Meaning of 'const' last in a function declaration of a class?


Question

What is the meaning of const in declarations like these? The const confuses me.

class foobar
{
  public:
     operator int () const;
     const char* foo() const;
};
1
666
6/3/2018 1:20:18 PM

When you add the const keyword to a method the this pointer will essentially become a pointer to const object, and you cannot therefore change any member data. (Unless you use mutable, more on that later).

The const keyword is part of the functions signature which means that you can implement two similar methods, one which is called when the object is const, and one that isn't.

#include <iostream>

class MyClass
{
private:
    int counter;
public:
    void Foo()
    { 
        std::cout << "Foo" << std::endl;    
    }

    void Foo() const
    {
        std::cout << "Foo const" << std::endl;
    }

};

int main()
{
    MyClass cc;
    const MyClass& ccc = cc;
    cc.Foo();
    ccc.Foo();
}

This will output

Foo
Foo const

In the non-const method you can change the instance members, which you cannot do in the const version. If you change the method declaration in the above example to the code below you will get some errors.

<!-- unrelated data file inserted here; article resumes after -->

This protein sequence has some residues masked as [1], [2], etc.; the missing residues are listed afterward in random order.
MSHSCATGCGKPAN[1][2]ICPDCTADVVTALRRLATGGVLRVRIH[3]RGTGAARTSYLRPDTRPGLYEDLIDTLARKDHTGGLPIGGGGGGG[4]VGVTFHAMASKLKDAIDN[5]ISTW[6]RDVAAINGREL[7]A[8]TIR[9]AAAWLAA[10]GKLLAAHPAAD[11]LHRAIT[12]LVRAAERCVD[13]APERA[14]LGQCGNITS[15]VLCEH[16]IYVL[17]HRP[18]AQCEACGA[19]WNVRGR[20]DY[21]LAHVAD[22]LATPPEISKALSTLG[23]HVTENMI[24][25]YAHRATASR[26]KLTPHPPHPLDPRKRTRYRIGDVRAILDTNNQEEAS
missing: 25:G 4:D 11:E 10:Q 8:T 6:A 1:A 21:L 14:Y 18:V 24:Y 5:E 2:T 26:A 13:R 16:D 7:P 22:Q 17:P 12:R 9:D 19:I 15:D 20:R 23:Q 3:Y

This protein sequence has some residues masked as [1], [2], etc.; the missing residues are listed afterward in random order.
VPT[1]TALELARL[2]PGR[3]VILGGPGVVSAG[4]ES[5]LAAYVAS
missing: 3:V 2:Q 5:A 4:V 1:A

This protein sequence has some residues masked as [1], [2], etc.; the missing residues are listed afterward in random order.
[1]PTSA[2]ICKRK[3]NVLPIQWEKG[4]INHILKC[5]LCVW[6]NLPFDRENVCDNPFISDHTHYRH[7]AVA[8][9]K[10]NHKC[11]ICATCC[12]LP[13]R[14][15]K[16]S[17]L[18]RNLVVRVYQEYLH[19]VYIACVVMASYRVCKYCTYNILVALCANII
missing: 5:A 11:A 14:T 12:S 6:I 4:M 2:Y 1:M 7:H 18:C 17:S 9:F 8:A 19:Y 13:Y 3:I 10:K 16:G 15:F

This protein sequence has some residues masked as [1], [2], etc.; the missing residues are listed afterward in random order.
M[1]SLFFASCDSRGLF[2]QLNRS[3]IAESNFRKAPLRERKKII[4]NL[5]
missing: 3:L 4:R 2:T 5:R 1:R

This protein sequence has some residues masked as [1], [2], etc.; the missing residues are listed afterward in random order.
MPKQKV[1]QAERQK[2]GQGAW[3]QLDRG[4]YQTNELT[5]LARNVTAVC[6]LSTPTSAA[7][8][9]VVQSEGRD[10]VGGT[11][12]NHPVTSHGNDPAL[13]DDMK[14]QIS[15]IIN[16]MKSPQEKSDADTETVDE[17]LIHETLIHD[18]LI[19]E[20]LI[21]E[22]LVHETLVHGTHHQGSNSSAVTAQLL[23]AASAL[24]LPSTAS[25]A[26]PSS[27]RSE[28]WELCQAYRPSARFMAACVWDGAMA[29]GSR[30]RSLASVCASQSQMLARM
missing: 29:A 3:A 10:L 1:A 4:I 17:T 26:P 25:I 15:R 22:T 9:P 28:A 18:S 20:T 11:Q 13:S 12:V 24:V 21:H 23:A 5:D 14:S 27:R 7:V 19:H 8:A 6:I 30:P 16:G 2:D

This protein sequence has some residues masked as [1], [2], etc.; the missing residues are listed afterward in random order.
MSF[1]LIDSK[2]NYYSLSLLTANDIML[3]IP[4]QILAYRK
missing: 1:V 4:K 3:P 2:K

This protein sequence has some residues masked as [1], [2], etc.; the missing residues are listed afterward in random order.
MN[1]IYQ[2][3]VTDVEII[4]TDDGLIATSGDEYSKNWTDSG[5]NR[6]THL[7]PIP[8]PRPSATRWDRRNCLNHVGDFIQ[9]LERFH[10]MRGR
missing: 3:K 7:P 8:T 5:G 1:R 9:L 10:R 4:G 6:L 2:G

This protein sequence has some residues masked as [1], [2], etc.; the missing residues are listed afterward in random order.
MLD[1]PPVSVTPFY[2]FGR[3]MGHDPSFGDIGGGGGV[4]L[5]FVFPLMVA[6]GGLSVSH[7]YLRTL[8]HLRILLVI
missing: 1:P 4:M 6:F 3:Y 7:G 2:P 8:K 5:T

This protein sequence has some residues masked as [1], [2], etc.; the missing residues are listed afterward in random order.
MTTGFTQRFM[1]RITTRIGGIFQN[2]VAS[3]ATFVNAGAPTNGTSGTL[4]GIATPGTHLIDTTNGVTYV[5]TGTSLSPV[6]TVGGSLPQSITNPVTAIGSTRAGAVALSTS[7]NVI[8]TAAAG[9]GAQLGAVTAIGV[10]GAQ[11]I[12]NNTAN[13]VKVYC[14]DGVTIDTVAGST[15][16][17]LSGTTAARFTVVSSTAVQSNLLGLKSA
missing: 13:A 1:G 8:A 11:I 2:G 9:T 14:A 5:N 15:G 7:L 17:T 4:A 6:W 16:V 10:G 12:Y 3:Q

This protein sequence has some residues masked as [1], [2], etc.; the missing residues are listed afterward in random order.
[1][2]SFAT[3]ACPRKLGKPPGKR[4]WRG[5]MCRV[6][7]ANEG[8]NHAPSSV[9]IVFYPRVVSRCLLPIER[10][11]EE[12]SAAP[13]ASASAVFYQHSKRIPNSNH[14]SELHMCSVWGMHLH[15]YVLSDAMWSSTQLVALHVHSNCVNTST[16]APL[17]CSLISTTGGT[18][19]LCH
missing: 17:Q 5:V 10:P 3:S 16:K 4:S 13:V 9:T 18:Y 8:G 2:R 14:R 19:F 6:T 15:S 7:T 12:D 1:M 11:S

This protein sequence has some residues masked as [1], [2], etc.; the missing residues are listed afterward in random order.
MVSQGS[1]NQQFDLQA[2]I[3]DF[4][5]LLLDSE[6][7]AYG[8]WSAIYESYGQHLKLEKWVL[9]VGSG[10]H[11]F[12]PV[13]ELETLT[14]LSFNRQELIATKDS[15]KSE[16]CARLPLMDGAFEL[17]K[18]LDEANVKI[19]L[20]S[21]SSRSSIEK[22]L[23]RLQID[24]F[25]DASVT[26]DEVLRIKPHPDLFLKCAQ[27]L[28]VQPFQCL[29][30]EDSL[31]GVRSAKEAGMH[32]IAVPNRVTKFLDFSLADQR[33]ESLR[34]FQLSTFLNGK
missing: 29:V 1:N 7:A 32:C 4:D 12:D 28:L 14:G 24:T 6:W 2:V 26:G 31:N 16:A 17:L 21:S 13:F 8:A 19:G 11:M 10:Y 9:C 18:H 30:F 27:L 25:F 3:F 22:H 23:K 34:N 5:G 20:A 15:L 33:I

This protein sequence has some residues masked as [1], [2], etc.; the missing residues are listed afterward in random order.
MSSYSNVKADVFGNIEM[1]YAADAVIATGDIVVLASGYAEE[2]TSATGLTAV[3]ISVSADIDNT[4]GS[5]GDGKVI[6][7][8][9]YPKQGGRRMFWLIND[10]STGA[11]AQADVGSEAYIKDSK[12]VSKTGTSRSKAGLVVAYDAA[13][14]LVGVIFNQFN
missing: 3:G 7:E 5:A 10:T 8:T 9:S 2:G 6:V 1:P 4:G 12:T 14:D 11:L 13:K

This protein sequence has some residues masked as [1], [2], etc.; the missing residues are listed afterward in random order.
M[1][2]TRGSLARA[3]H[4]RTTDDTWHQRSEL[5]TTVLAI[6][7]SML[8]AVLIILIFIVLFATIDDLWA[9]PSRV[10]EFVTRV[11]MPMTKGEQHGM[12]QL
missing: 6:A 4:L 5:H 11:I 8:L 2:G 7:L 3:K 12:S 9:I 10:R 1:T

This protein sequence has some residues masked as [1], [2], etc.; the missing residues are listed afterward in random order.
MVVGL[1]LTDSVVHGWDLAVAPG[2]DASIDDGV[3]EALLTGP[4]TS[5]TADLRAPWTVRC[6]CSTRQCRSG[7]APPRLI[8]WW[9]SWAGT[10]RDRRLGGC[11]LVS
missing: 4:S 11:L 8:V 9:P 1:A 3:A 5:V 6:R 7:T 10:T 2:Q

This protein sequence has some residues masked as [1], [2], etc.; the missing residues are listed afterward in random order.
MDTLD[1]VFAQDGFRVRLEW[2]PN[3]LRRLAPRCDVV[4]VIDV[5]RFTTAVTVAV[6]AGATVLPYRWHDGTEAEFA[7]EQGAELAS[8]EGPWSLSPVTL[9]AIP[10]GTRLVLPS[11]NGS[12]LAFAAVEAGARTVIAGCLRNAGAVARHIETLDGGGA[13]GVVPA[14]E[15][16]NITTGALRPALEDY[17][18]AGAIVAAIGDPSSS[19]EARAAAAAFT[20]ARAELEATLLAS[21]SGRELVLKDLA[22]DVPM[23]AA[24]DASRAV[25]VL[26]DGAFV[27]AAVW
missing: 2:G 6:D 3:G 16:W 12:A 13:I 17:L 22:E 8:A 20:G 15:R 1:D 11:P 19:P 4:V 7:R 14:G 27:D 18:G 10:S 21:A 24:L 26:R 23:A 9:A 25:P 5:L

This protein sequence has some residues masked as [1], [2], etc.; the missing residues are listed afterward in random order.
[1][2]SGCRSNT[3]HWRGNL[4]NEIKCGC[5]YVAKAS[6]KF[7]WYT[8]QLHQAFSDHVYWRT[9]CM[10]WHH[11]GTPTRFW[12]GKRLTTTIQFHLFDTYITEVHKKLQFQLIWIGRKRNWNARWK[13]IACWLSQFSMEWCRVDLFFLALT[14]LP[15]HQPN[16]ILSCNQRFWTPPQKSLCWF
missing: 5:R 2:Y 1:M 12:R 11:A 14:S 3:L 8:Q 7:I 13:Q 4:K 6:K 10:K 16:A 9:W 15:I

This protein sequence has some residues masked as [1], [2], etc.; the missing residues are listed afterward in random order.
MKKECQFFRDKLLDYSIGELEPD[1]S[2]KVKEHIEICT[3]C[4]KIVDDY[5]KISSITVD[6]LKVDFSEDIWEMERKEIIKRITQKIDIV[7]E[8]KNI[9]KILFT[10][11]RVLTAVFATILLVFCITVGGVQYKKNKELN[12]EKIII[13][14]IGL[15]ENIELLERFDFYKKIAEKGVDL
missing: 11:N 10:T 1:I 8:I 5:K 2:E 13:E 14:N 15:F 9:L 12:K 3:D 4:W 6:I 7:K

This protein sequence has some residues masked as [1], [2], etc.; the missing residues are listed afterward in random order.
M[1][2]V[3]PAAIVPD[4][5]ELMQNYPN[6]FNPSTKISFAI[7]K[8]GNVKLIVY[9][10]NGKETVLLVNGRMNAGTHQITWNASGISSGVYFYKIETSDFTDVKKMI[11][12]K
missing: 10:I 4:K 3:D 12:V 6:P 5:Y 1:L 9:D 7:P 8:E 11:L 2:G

void Foo()
    {
        counter++; //this works
        std::cout << "Foo" << std::endl;    
    }

    void Foo() const
    {
        counter++; //this will not compile
        std::cout << "Foo const" << std::endl;
    }

This is not completely true, because you can mark a member as mutable and a const method can then change it. It's mostly used for internal counters and stuff. The solution for that would be the below code.

#include <iostream>

class MyClass
{
private:
    mutable int counter;
public:

    MyClass() : counter(0) {}

    void Foo()
    {
        counter++;
        std::cout << "Foo" << std::endl;    
    }

    void Foo() const
    {
        counter++;
        std::cout << "Foo const" << std::endl;
    }

    int GetInvocations() const
    {
        return counter;
    }
};

int main(void)
{
    MyClass cc;
    const MyClass& ccc = cc;
    cc.Foo();
    ccc.Foo();
    std::cout << "The MyClass instance has been invoked " << ccc.GetInvocations() << " times" << endl;
}

which would output

Foo
Foo const
The MyClass instance has been invoked 2 times
874
4/16/2018 6:11:31 PM

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